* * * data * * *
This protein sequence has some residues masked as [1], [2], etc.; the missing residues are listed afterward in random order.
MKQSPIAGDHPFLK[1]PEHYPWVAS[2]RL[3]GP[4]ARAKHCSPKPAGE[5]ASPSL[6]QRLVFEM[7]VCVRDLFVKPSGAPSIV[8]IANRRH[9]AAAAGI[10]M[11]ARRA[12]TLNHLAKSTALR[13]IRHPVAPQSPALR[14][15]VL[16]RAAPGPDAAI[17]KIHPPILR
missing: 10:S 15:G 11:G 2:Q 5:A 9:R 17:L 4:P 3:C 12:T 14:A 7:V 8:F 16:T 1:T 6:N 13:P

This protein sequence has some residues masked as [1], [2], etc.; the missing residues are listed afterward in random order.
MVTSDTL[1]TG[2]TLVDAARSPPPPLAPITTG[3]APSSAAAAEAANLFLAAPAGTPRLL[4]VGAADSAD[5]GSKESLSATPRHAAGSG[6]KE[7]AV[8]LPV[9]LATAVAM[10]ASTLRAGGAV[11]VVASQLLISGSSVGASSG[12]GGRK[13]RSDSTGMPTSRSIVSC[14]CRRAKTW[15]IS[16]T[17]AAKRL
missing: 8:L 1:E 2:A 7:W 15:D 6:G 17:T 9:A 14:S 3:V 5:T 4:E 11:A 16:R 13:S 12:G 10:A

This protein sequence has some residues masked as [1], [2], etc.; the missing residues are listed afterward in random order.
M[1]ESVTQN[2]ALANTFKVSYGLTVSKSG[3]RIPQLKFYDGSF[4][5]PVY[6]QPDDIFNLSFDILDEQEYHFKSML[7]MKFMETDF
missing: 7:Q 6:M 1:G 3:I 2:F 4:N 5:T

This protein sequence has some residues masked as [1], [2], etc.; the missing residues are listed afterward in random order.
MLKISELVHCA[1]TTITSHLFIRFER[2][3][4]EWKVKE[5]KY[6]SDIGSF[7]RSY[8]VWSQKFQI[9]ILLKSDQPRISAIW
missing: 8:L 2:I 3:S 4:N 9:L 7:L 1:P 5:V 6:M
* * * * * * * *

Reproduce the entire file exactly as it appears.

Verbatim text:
This protein sequence has some residues masked as [1], [2], etc.; the missing residues are listed afterward in random order.
MKQSPIAGDHPFLK[1]PEHYPWVAS[2]RL[3]GP[4]ARAKHCSPKPAGE[5]ASPSL[6]QRLVFEM[7]VCVRDLFVKPSGAPSIV[8]IANRRH[9]AAAAGI[10]M[11]ARRA[12]TLNHLAKSTALR[13]IRHPVAPQSPALR[14][15]VL[16]RAAPGPDAAI[17]KIHPPILR
missing: 10:S 15:G 11:G 2:Q 5:A 9:R 17:L 4:P 3:C 12:T 14:A 7:V 8:F 16:T 1:T 6:N 13:P

This protein sequence has some residues masked as [1], [2], etc.; the missing residues are listed afterward in random order.
MVTSDTL[1]TG[2]TLVDAARSPPPPLAPITTG[3]APSSAAAAEAANLFLAAPAGTPRLL[4]VGAADSAD[5]GSKESLSATPRHAAGSG[6]KE[7]AV[8]LPV[9]LATAVAM[10]ASTLRAGGAV[11]VVASQLLISGSSVGASSG[12]GGRK[13]RSDSTGMPTSRSIVSC[14]CRRAKTW[15]IS[16]T[17]AAKRL
missing: 8:L 1:E 2:A 7:W 15:D 6:G 17:T 9:A 14:S 3:V 5:T 4:E 11:A 16:R 13:S 12:G 10:A

This protein sequence has some residues masked as [1], [2], etc.; the missing residues are listed afterward in random order.
M[1]ESVTQN[2]ALANTFKVSYGLTVSKSG[3]RIPQLKFYDGSF[4][5]PVY[6]QPDDIFNLSFDILDEQEYHFKSML[7]MKFMETDF
missing: 7:Q 6:M 1:G 3:I 2:F 4:N 5:T

This protein sequence has some residues masked as [1], [2], etc.; the missing residues are listed afterward in random order.
MLKISELVHCA[1]TTITSHLFIRFER[2][3][4]EWKVKE[5]KY[6]SDIGSF[7]RSY[8]VWSQKFQI[9]ILLKSDQPRISAIW
missing: 8:L 2:I 3:S 4:N 9:L 7:L 1:P 5:V 6:M